A few days ago the Kenya Wildlife Service (KWS), the custodian of wildlife in Kenya, announced new park conservation fees for the various national parks and reserves in their custody. At the beginning of the year, KWS releases new park fees and this year was no exception.

In what has now become a trend, 2014 will see the entry fees go up yet again. This upward review of prices, KWS says, is necessary to meet the rising cost of improving infrastructure within national parks to meet visitor demands as well as enhance conservation activities.

Many stakeholders seem to think this is increasingly becoming prohibitive to many visitors, especially local ones who will now have to part with a few extra shillings to access the wildlife facilities.

This time around the hikes have nothing to do with the need to enhance conservation efforts in the parks though. They are in conformity with the new VAT Act 2013, which imposes a 16% tax on all tourism activities.

Apparently, private game ranches and tour operators increased their park conservation fees in September last year when the VAT Act took effect, but KWS has been absorbing the cost till now.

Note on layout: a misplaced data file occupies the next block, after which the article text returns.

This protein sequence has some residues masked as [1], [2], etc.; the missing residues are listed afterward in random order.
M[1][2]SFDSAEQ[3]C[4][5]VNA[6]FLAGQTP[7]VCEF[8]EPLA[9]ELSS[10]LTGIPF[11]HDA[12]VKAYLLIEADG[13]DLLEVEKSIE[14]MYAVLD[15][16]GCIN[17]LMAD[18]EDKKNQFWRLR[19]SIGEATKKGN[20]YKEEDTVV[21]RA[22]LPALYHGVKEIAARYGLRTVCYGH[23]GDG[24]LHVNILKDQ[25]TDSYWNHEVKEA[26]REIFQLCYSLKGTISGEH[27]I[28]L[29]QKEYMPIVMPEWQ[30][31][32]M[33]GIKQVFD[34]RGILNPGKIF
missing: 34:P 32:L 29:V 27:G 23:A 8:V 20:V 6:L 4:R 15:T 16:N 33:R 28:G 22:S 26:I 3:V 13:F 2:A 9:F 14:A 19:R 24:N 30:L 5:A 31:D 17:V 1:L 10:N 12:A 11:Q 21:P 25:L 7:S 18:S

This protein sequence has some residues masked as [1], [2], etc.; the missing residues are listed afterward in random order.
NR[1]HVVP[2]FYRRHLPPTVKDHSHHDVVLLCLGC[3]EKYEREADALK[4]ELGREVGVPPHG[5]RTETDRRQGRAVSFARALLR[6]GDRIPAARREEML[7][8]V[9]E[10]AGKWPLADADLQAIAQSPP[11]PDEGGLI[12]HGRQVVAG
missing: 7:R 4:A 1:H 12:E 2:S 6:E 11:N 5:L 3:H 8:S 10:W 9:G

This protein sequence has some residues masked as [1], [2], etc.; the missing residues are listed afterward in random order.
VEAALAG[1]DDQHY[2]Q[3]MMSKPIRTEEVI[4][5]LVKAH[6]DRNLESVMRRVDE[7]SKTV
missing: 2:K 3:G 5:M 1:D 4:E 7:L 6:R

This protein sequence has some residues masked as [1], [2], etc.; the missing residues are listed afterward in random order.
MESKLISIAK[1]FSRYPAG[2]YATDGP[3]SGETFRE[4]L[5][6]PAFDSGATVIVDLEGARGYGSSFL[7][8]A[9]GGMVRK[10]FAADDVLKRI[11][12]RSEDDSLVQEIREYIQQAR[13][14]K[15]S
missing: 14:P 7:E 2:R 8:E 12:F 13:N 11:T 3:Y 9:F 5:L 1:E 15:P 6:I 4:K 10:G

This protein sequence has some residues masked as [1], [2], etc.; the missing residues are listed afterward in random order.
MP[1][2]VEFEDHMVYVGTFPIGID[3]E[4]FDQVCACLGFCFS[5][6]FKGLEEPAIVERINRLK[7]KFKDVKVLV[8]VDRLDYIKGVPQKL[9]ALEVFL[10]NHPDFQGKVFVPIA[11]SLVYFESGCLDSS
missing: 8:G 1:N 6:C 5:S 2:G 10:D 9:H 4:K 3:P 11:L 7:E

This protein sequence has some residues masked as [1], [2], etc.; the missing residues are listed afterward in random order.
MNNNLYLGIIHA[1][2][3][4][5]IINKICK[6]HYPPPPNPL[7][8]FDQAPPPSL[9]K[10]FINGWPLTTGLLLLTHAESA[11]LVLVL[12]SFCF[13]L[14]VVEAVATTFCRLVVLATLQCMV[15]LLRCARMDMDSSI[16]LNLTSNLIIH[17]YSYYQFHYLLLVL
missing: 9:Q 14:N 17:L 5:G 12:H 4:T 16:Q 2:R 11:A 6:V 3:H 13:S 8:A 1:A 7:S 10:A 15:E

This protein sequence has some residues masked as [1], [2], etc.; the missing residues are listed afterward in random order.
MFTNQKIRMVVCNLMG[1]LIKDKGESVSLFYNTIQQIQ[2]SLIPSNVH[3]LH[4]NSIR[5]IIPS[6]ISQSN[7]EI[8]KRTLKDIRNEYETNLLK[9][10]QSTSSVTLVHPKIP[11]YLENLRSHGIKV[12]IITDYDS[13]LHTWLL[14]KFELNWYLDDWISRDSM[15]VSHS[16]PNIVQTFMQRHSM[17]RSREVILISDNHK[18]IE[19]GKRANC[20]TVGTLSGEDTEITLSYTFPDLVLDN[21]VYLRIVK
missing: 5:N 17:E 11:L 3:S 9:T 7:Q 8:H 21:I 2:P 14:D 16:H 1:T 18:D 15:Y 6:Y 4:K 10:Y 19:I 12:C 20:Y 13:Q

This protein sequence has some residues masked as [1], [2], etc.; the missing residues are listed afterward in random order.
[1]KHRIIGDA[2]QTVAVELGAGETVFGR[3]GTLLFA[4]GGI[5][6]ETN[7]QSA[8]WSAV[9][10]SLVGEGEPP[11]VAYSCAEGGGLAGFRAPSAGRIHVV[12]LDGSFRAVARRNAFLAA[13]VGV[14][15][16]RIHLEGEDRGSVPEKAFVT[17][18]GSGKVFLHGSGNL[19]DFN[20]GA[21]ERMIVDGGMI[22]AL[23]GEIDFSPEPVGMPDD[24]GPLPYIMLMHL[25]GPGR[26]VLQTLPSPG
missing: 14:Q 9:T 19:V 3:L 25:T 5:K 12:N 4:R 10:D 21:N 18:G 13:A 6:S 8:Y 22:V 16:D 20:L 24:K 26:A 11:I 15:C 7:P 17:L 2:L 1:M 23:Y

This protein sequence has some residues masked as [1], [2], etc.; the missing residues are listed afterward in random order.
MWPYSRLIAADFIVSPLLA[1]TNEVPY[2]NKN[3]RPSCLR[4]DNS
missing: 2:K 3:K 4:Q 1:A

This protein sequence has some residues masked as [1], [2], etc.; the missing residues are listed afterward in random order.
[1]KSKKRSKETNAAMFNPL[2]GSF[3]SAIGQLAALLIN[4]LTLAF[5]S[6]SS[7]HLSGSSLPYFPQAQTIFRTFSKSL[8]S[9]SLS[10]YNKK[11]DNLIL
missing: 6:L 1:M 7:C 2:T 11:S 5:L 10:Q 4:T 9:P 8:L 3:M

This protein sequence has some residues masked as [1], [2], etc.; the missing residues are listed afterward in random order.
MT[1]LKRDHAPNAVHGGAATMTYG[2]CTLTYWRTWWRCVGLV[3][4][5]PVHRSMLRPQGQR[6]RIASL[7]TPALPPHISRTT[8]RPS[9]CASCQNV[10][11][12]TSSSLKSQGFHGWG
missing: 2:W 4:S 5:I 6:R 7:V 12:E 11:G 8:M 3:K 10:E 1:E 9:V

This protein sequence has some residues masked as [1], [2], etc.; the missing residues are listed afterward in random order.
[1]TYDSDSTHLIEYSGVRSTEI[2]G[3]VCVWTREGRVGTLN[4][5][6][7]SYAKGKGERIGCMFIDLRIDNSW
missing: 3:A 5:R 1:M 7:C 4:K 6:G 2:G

Premium parks such as Amboseli and Nakuru will now charge 20% more to citizens and residents compared to 2013 rates while International tourists who fall under the non-resident category will have to cough an extra 13% to access the facilities.

It will now cost citizens an extra 25% more to enter Marine parks such as Kisite and Mpunguti with residents expected to part with an extra 17%. Non-residents will cough an additional 25%. The highest hikes went to Nairobi National Park and the sanctuaries.

Citizens and residents will now pay an additional KES 200.00 per adult while non-residents will part with an extra US$ 10.00 to enjoy the spoils of the Nairobi National Park.

Sanctuaries like the Animal orphanage in Nairobi and the Impala Sanctuary in Kisumu will now charge KES 100.00 more to citizens and an additional KES 50.00 to residents. Non-residents will dig deeper in their pockets by a whopping 67% if they ever want to see the inside of these places.

Meanwhile the controversial 24 hours continuous stay validity period on purchased tickets still remains in effect. What it means is if you exit the park before finishing the 24 hour period, your fee will expire and you will not be allowed back into the park unless you pay for another 24 hours.

It gets even more interesting if you exceed your 24 hour period by even a single second – you will be charged an overstay of the full 24 hours!

We do not foresee a significant reduction in visitor numbers though. Based on past trends, the increase in park conservation fees never seems to have a huge impact on numbers in the wilderness areas. We do not expect this year to be an exception.